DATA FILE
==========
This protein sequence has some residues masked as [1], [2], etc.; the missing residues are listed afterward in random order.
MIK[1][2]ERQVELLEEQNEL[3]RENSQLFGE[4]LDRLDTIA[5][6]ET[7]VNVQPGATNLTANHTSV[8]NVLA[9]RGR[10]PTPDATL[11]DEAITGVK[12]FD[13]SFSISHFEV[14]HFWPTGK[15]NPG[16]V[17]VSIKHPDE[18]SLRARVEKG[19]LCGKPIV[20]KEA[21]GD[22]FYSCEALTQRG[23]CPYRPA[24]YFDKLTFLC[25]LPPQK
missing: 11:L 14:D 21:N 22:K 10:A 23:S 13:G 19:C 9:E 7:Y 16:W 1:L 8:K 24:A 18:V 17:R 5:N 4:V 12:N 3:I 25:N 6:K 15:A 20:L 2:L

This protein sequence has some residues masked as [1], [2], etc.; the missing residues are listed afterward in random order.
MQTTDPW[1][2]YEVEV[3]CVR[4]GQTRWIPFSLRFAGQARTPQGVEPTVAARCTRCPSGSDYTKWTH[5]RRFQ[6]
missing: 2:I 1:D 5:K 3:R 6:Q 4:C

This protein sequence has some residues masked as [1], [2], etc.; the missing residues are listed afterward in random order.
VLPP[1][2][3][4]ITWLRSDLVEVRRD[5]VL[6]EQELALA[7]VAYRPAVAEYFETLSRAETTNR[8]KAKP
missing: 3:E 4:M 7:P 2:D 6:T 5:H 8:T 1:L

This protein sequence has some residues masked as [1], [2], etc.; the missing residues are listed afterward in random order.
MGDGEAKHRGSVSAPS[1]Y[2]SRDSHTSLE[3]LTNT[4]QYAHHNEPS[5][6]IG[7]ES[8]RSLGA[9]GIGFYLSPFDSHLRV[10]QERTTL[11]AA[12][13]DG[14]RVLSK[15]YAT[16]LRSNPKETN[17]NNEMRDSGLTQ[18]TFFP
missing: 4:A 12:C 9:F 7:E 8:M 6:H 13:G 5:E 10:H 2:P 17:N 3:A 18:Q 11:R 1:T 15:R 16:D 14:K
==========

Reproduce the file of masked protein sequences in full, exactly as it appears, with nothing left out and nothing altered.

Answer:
This protein sequence has some residues masked as [1], [2], etc.; the missing residues are listed afterward in random order.
MIK[1][2]ERQVELLEEQNEL[3]RENSQLFGE[4]LDRLDTIA[5][6]ET[7]VNVQPGATNLTANHTSV[8]NVLA[9]RGR[10]PTPDATL[11]DEAITGVK[12]FD[13]SFSISHFEV[14]HFWPTGK[15]NPG[16]V[17]VSIKHPDE[18]SLRARVEKG[19]LCGKPIV[20]KEA[21]GD[22]FYSCEALTQRG[23]CPYRPA[24]YFDKLTFLC[25]LPPQK
missing: 11:L 14:D 21:N 22:K 10:A 23:S 13:G 19:C 9:E 7:Y 16:W 1:L 8:K 24:A 18:V 17:R 5:N 4:V 12:N 3:I 25:N 6:K 15:A 20:L 2:L

This protein sequence has some residues masked as [1], [2], etc.; the missing residues are listed afterward in random order.
MQTTDPW[1][2]YEVEV[3]CVR[4]GQTRWIPFSLRFAGQARTPQGVEPTVAARCTRCPSGSDYTKWTH[5]RRFQ[6]
missing: 2:I 1:D 5:K 3:R 6:Q 4:C

This protein sequence has some residues masked as [1], [2], etc.; the missing residues are listed afterward in random order.
VLPP[1][2][3][4]ITWLRSDLVEVRRD[5]VL[6]EQELALA[7]VAYRPAVAEYFETLSRAETTNR[8]KAKP
missing: 3:E 4:M 7:P 2:D 6:T 5:H 8:T 1:L

This protein sequence has some residues masked as [1], [2], etc.; the missing residues are listed afterward in random order.
MGDGEAKHRGSVSAPS[1]Y[2]SRDSHTSLE[3]LTNT[4]QYAHHNEPS[5][6]IG[7]ES[8]RSLGA[9]GIGFYLSPFDSHLRV[10]QERTTL[11]AA[12][13]DG[14]RVLSK[15]YAT[16]LRSNPKETN[17]NNEMRDSGLTQ[18]TFFP
missing: 4:A 12:C 9:F 7:E 8:M 6:H 13:G 5:E 10:H 2:P 17:N 3:A 18:Q 11:R 1:T 15:R 16:D 14:K